The ultimate guide to Russian travel and culture for independent travelers on 780 pages with 300 beautiful photos!
This e-book includes up-to-date information on:
- Russian visas with no ties and flexible itinerary
- Guide to the Trans-Siberian with stopovers
- Getting cheaper train tickets
- Guides to Moscow, St. Petersburg, Baikal and more
- Best quality / price hotels listed
- Best places to meet locals in every city
- Links to similar places in different cities
- QR barcodes and links for finding more info on the web
- Practical advice to save your time, money and energy
- Russian language guide, alphabet and phrasebook
- Off-the-beaten track, secret and hidden locations!
What Russia is known for? Putin? Matreshki? Trans-Siberian? Vodka? Yes, it's all these things, but that's only the tip of the iceberg. For decades Russia has been exporting two things: the Crudes and the Cosmos. We mean it in a general sense: the Crudes are the oil and gas and materials, but also the crude attitude. The Cosmos is anything from Sputnik and GLONASS satellite system to the utopian systems that attempt to describe a part of the universe in its totality, like Mendeleev's table of elements, Stanislavsky's method acting system, and Tarkovsky's films.
Our new 780-page full color book about Russia describes the country from this very different perspective. It offers you a different point of view that goes way beyond the media's streotypes into the very core of what Russia is about.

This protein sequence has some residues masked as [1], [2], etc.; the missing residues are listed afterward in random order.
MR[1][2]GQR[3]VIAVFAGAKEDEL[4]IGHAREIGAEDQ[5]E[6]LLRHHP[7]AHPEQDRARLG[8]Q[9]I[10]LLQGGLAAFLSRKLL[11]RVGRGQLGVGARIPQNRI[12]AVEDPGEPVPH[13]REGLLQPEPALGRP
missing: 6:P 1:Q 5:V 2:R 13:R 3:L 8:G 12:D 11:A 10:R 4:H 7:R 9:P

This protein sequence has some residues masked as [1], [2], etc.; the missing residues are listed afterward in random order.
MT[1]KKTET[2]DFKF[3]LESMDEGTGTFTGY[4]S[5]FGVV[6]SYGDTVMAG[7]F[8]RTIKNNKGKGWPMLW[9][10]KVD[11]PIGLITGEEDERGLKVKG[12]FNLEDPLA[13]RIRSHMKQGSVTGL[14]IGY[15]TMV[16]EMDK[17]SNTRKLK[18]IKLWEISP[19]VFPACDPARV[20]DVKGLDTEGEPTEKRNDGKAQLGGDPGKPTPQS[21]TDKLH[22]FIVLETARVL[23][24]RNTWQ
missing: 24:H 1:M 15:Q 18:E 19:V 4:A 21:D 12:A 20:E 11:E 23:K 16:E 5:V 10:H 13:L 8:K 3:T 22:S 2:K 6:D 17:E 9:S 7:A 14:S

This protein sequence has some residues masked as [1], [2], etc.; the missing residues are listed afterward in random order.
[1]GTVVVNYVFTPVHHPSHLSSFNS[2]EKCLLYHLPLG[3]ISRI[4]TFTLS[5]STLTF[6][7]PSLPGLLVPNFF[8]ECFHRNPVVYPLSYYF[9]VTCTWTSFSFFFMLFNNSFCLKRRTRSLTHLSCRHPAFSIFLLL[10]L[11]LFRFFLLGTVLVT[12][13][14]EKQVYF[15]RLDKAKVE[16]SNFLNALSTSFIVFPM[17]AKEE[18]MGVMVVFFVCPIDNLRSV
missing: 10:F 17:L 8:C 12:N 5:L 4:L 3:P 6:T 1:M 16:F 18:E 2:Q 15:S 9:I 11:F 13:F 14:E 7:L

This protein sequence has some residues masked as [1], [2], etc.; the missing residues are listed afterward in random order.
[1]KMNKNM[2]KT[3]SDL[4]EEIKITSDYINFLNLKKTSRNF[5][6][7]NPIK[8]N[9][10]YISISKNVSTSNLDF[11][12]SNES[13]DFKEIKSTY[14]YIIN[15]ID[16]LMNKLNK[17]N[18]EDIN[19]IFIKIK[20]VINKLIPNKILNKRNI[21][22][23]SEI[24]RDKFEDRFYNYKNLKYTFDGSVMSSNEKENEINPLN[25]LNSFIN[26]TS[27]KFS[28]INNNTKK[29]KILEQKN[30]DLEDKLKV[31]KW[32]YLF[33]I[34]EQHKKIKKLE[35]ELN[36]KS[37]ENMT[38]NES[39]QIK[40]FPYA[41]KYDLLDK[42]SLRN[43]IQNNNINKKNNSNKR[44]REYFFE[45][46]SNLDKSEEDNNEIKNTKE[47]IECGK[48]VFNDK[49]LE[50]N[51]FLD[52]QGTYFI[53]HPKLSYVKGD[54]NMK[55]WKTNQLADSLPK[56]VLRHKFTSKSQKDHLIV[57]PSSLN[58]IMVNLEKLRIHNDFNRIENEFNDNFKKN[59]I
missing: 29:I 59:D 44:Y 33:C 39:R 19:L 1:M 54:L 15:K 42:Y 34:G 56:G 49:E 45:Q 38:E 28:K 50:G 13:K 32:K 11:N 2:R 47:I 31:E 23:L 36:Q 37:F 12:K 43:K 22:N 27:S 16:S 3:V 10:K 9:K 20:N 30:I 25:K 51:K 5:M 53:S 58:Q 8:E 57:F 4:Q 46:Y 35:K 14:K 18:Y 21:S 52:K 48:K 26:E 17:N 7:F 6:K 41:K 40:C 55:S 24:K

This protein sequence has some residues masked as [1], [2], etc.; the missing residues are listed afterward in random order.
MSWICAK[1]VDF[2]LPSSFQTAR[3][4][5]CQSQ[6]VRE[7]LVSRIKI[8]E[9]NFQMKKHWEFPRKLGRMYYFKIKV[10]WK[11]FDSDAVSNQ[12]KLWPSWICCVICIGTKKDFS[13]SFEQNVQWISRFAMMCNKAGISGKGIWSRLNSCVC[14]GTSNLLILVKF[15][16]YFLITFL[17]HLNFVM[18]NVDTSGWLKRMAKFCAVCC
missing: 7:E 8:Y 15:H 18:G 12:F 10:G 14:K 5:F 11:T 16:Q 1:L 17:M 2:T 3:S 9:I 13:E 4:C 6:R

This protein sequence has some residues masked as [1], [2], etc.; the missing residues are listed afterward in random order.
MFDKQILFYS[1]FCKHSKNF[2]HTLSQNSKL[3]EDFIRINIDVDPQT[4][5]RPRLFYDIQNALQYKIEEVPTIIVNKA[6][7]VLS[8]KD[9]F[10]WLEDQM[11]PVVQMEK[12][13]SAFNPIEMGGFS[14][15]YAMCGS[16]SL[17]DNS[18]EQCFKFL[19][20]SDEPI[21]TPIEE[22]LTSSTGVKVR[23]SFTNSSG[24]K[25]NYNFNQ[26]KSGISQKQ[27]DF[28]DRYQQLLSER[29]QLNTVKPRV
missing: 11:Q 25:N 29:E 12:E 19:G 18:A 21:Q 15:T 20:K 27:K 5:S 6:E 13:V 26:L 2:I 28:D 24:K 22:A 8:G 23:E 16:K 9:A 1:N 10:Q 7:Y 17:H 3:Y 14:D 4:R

The book has the listings of the best hotels (in terms of price/quality), most interesting places and clubs to see in many Russian cities, a complete Russian visa application guide, trains and Trans-Siberian guides, as well as extended sections on Russian culture, language and food.
The Russia guide book has all the necessary travel information on Russian visa, train travel, Trans-Siberian, Russian culture, Russian language (with a phrasebook and alphabet), and cultural context.
It also has destination guides to Moscow, St. Petersburg, Novgorod, Kazan, Ekaterinburg, Nobosibirk, Barnaul, Altay Mountains, Ikurtsk, Baikal Lake (including Olkhon island and Buryatia), Ulan-Ude and Vladivostok including recommendations of the best hotels, hostels, clubs, restaurants, sights, and places to go out.
The guide book was written in September 2014, which makes it the most up-to-date travel guide available on the market (the last Lonely Planet was published in 2012, Wallpaper guide – in Spring 2014).
All the addresses are written in both English and Russian, so you can easily show it to a taxi driver or ask for directions.
Many listings have direct links to their websites (a URL or a QR code), which makes it easy to learn more about a place, look it up on the map, or reserve a hotel room from your smartphone.
Many pages have links to other related pages within the book, so you can easily follow the associative flow, finding the information you're really interested in, helping you build your own narratives.